Has Velingkar bitten off more than he can chew?
Velingkar may have miscalculated. You do not show black flags at Amit Shah, the BJP National President, during his visit to Goa and not rue the day. You do not call Parrikar the "baap of liars" and not pay the price. And you certainly do not form a political party, which Velingkar did, without stringent consequences.
Velingkar, who is also the convener of the Bharatiya Bhasha Suraksha Manch (BBSM) which has been agitating for the Medium of Instruction (MOI) to be in the mother tongue in primary schools since 2011 vehemently demanded that government grants to 127 primary schools be withdrawn, or it would oppose the BJP electorally. He now says that his party will contest 35 of the 40 seats and take on the BJP.
TurMOIl in the parivar
Interestingly, the controversy over the MoI issue goes back 27 years when the Progressive Democratic Front (PDF) government in 1989 discontinued grants to English medium primary schools. It adopted a policy in 1990 to provide grants only to primary schools teaching in regional languages.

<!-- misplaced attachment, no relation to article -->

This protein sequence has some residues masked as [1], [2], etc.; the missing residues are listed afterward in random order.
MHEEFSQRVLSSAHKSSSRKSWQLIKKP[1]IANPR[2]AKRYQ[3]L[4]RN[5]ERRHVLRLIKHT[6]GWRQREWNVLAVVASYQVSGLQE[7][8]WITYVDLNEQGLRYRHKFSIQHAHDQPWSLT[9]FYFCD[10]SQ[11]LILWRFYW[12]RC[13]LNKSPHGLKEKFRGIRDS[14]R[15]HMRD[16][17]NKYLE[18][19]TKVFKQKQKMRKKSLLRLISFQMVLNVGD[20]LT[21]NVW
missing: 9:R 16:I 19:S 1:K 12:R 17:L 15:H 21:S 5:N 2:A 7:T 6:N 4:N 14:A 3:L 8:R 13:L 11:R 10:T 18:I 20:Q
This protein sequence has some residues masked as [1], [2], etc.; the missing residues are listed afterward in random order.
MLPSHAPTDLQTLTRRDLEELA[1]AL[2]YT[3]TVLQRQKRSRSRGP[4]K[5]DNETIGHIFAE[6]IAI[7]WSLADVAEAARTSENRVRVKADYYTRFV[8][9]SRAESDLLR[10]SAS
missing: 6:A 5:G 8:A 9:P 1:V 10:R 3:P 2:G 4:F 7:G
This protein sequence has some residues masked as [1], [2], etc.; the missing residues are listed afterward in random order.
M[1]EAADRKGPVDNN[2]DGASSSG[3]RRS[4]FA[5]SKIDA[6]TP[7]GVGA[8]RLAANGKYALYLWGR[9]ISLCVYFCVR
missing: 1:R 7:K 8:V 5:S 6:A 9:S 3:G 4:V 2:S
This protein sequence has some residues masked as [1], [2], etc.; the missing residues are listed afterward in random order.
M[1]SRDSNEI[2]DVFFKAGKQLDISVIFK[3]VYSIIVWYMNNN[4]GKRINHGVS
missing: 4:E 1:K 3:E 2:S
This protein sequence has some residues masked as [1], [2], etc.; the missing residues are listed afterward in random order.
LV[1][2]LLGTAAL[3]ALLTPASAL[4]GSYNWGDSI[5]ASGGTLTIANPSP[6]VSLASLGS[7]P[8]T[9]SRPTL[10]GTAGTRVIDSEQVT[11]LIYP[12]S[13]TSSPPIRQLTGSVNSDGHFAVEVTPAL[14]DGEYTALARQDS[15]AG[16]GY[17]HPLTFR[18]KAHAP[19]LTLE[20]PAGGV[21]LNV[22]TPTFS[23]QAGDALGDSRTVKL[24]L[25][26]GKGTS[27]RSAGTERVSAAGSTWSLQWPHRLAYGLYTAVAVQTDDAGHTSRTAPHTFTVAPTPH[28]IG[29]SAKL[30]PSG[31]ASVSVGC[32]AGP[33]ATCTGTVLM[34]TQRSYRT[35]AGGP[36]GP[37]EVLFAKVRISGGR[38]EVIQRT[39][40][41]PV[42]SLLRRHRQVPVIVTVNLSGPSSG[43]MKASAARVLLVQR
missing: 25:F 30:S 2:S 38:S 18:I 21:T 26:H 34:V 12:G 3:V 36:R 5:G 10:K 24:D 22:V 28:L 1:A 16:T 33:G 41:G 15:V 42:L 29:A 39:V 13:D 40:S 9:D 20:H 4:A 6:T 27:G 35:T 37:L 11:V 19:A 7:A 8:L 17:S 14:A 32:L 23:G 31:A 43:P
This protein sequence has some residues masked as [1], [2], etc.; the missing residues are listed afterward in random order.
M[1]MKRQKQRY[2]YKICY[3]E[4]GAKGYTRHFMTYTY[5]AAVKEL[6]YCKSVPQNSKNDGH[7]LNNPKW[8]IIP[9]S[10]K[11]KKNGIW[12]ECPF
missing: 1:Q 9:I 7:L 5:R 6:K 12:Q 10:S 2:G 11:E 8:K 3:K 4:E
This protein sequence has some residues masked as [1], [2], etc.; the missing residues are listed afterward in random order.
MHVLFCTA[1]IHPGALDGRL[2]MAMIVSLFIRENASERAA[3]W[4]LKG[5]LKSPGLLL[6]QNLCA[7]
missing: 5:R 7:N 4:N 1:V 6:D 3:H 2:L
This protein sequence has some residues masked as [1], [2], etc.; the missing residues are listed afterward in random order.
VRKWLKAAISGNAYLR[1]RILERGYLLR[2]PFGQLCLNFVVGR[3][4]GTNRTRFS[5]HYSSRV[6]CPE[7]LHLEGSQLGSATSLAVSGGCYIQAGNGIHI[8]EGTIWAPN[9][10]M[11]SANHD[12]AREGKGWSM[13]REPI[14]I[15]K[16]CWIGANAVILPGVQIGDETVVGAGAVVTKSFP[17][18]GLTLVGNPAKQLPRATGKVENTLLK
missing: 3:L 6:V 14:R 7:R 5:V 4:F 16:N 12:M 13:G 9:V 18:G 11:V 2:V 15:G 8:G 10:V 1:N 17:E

After stiff resistance initially, the Church fell in line and switched to Konkani. The Congress government, 21 years later, reversed the policy and extended grants to English-medium primary schools as well. The BJP converted this issue into a major election plank in 2012.
But after it came to power, Parrikar, elated that the party won because of Catholic support, became a "gaddaar" (as Velingkar called him recently) and continued the grants to 127 primary schools teaching in English. That, the BBSM could not stomach.
Meanwhile, last year, Forum for Rights of Children to Education (FORCE) led by Savio Lopes went on hunger strike demanding that only parents can decide in what language their children should be educated. In other words, the grants to 127 English primary schools should continue. The tense atmosphere, while the legislative assembly was in session, led to 11 MLAs, mostly Catholic, assuring in writing that a suitable bill would be passed.
But CM Laxmikant Parsekar, caught between the vocal BBSM and FORCE and with an assembly election coming up has not bitten the bullet. So simply put, and that's how the BJP got caught in a pincer for a policy that the Congress brought in.